After Hoffman persuaded him to join LinkedIn as its president in late 2008, Weiner was promoted to CEO six months later.
The partnership has proven highly productive. LinkedIn's membership has increased sevenfold from the 33 million members that had set up free profiles on the service at the time Weiner came on board. Revenue this year is expected to approach $1.5 billion, 19 times more than the $79 million generated before Weiner's arrival. The company's profits are also steadily rising. Analysts predict LinkedIn's net income will rise about 20 percent this year to $26 million.
LinkedIn has made a habit of topping analyst projections. That is something the company has done in every quarter since its IPO, helping to propel its stock.
Yet LinkedIn remains in Facebook's shadow. Since 2008, Facebook has grown even faster as the number of people using its social network swelled 11-fold to 1.1 billion and annual revenue soared 25-fold from $272 million last year to a projected $6.7 billion this year.
The secret to LinkedIn's success? The company has turned its service into an easily searchable database, a treasure trove for employers and their headhunters. The company makes most of its money from the fees it charges for analytical tools and better access to individual profiles. About 18,000 companies now pay LinkedIn for its so-called "talent solutions."
Most employers rely on LinkedIn to find so-called "knowledge" workers who can fill positions that require a college degree or other specialized training. Think: computer programmers, website developers, scientists, accountants, lawyers and executives. Although McDonald's is unlikely to turn to LinkedIn to find a cashier, a coffee shop might use the service to recruit a barista. A ski resort might scour the site in search of ski instructors.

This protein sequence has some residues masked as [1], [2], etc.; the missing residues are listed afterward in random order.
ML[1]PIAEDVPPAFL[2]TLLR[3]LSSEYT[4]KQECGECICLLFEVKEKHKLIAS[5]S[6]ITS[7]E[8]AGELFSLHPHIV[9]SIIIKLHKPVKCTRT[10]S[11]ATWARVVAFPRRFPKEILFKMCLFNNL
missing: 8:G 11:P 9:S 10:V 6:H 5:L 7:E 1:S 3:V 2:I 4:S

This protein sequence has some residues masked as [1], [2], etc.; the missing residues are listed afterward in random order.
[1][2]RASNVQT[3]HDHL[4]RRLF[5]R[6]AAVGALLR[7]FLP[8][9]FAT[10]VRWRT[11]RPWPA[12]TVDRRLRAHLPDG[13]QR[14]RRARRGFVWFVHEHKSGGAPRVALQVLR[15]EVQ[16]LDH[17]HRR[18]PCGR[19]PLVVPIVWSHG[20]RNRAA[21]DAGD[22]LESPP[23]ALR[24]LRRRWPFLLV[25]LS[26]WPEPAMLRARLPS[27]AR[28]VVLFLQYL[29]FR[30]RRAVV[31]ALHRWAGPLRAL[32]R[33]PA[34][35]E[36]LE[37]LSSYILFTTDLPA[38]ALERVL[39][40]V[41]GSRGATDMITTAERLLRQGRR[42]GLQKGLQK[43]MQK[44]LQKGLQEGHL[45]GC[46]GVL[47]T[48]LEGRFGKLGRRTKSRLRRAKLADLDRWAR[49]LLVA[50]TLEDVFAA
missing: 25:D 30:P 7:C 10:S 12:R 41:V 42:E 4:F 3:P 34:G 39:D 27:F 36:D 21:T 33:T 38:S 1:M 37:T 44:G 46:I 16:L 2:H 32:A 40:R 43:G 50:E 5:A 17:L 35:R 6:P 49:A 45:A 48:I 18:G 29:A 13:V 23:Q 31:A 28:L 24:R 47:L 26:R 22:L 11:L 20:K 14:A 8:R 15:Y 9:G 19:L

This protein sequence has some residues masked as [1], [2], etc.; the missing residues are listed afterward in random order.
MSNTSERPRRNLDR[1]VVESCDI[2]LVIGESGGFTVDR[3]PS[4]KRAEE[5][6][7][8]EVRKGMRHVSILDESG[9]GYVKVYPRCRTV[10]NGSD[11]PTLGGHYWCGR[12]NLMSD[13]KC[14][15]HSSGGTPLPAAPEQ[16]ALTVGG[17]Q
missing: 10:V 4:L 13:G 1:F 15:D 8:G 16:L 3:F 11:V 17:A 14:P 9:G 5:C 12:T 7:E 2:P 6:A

"They are not even scratching the surface of what they might eventually be able to do," said Wedge Partners analyst Martin Pyykkonen.
LinkedIn is expected to generate even more revenue by selling more ads to accompany content such as professional insights from famous executives such as Richard Branson and Jack Welch, as well as other compelling content that induces its membership to visit the site more frequently and dwell for longer periods.
LinkedIn is also working on more analytical tools to sell to sales representatives who are "looking to turn a cold call into a warm prospect," Weiner said.
Almost everything will have to go right for LinkedIn to support its lofty stock price. Investors are currently paying about $121 for every dollar in LinkedIn's estimated earnings this year and $13 for every dollar in projected revenue. By comparison, Facebook's stock is selling for $47 for every dollar in projected earnings this year and $10 in every dollar in projected revenue.
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